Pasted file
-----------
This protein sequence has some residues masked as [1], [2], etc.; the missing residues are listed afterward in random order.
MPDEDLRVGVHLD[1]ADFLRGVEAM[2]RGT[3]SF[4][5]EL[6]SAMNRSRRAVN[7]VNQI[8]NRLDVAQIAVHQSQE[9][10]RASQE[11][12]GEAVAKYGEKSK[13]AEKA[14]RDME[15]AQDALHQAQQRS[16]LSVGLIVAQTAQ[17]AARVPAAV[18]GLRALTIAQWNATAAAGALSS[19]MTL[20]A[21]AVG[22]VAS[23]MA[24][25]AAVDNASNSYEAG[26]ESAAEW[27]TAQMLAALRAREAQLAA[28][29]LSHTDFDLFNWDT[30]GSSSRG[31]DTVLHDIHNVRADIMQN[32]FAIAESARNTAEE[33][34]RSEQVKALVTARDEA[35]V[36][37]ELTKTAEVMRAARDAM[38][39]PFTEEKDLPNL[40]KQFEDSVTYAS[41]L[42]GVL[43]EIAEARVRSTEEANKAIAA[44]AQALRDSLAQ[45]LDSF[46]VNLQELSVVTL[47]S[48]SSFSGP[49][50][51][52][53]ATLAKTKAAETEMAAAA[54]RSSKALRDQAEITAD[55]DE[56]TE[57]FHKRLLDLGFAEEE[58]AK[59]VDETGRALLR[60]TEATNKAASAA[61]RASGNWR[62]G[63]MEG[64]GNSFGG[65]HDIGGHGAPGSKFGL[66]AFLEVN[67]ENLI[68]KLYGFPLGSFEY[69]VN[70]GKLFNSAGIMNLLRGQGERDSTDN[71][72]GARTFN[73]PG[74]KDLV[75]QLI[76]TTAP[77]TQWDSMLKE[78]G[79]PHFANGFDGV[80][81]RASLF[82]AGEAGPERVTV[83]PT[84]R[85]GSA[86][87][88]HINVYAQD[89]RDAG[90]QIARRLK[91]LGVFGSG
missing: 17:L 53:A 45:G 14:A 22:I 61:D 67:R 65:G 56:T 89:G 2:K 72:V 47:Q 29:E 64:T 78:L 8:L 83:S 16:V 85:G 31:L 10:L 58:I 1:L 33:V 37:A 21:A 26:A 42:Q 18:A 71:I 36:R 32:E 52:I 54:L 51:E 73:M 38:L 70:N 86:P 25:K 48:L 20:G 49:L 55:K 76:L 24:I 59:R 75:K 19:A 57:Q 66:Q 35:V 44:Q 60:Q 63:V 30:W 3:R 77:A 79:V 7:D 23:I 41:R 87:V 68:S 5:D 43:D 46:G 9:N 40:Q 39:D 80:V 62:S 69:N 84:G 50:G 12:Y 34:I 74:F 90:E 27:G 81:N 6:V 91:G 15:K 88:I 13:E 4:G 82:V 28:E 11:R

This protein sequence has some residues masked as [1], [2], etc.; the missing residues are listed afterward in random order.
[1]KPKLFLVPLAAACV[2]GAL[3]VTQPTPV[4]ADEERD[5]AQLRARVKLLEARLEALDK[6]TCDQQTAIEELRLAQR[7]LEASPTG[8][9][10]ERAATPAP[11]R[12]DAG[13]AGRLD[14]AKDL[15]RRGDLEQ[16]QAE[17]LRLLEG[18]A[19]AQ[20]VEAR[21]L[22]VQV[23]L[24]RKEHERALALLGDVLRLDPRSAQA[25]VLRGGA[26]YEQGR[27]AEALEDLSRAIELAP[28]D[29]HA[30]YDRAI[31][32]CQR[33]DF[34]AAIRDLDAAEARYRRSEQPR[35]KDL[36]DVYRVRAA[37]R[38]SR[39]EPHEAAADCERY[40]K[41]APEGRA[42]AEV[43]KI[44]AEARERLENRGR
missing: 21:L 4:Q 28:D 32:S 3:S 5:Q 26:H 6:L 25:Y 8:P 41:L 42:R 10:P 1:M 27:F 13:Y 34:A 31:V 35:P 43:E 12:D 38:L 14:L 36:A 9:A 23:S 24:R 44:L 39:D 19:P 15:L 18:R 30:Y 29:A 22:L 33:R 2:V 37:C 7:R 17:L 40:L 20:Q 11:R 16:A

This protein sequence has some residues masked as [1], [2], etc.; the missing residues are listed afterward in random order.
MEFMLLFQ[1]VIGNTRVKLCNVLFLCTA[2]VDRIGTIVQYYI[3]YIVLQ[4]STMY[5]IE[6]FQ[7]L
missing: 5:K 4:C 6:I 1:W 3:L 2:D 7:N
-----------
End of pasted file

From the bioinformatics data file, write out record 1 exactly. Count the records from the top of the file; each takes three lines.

This protein sequence has some residues masked as [1], [2], etc.; the missing residues are listed afterward in random order.
MPDEDLRVGVHLD[1]ADFLRGVEAM[2]RGT[3]SF[4][5]EL[6]SAMNRSRRAVN[7]VNQI[8]NRLDVAQIAVHQSQE[9][10]RASQE[11][12]GEAVAKYGEKSK[13]AEKA[14]RDME[15]AQDALHQAQQRS[16]LSVGLIVAQTAQ[17]AARVPAAV[18]GLRALTIAQWNATAAAGALSS[19]MTL[20]A[21]AVG[22]VAS[23]MA[24][25]AAVDNASNSYEAG[26]ESAAEW[27]TAQMLAALRAREAQLAA[28][29]LSHTDFDLFNWDT[30]GSSSRG[31]DTVLHDIHNVRADIMQN[32]FAIAESARNTAEE[33][34]RSEQVKALVTARDEA[35]V[36][37]ELTKTAEVMRAARDAM[38][39]PFTEEKDLPNL[40]KQFEDSVTYAS[41]L[42]GVL[43]EIAEARVRSTEEANKAIAA[44]AQALRDSLAQ[45]LDSF[46]VNLQELSVVTL[47]S[48]SSFSGP[49][50][51][52][53]ATLAKTKAAETEMAAAA[54]RSSKALRDQAEITAD[55]DE[56]TE[57]FHKRLLDLGFAEEE[58]AK[59]VDETGRALLR[60]TEATNKAASAA[61]RASGNWR[62]G[63]MEG[64]GNSFGG[65]HDIGGHGAPGSKFGL[66]AFLEVN[67]ENLI[68]KLYGFPLGSFEY[69]VN[70]GKLFNSAGIMNLLRGQGERDSTDN[71][72]GARTFN[73]PG[74]KDLV[75]QLI[76]TTAP[77]TQWDSMLKE[78]G[79]PHFANGFDGV[80][81]RASLF[82]AGEAGPERVTV[83]PT[84]R[85]GSA[86][87][88]HINVYAQD[89]RDAG[90]QIARRLK[91]LGVFGSG
missing: 17:L 53:A 45:G 14:A 22:I 61:D 67:R 65:G 56:T 89:G 2:K 72:V 47:Q 29:E 64:T 78:L 8:L 83:S 16:V 85:G 31:L 10:L 58:I 1:L 33:V 37:A 21:A 26:A 42:Q 18:A 71:I 36:R 32:E 52:I 54:L 51:E 73:M 38:L 70:N 86:P 25:K 48:L 20:G 49:L 55:K 76:L 24:I 59:R 75:K 19:A 57:Q 66:Q 35:V 44:Q 60:Q 63:V 30:W 3:R 77:A 79:V 7:D 23:I 41:R 87:V 68:S 5:D 43:D 46:G 9:N 40:Q 39:D 80:V 62:S 69:N 84:G 50:G 12:Y 34:I 74:F 90:E 27:G 81:N 6:V 91:G 15:K 88:I 13:E 4:G 82:V 28:E 11:R